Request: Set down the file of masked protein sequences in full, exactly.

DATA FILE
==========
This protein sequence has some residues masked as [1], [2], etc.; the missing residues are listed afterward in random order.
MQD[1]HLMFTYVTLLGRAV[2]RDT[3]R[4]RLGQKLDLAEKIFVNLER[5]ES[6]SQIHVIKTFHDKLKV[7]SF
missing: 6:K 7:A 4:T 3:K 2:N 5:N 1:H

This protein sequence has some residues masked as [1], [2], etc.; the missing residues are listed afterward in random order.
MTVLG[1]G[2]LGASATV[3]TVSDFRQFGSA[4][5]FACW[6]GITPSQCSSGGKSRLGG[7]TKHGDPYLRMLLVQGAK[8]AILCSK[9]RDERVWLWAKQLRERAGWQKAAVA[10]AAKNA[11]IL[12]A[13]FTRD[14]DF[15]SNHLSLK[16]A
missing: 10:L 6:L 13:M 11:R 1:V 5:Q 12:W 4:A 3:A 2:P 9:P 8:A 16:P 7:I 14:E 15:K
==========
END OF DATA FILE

This protein sequence has some residues masked as [1], [2], etc.; the missing residues are listed afterward in random order.
MQD[1]HLMFTYVTLLGRAV[2]RDT[3]R[4]RLGQKLDLAEKIFVNLER[5]ES[6]SQIHVIKTFHDKLKV[7]SF
missing: 6:K 7:A 4:T 3:K 2:N 5:N 1:H

This protein sequence has some residues masked as [1], [2], etc.; the missing residues are listed afterward in random order.
MTVLG[1]G[2]LGASATV[3]TVSDFRQFGSA[4][5]FACW[6]GITPSQCSSGGKSRLGG[7]TKHGDPYLRMLLVQGAK[8]AILCSK[9]RDERVWLWAKQLRERAGWQKAAVA[10]AAKNA[11]IL[12]A[13]FTRD[14]DF[15]SNHLSLK[16]A
missing: 10:L 6:L 13:M 11:R 1:V 5:Q 12:W 4:A 3:A 2:P 9:P 8:A 16:P 7:I 14:E 15:K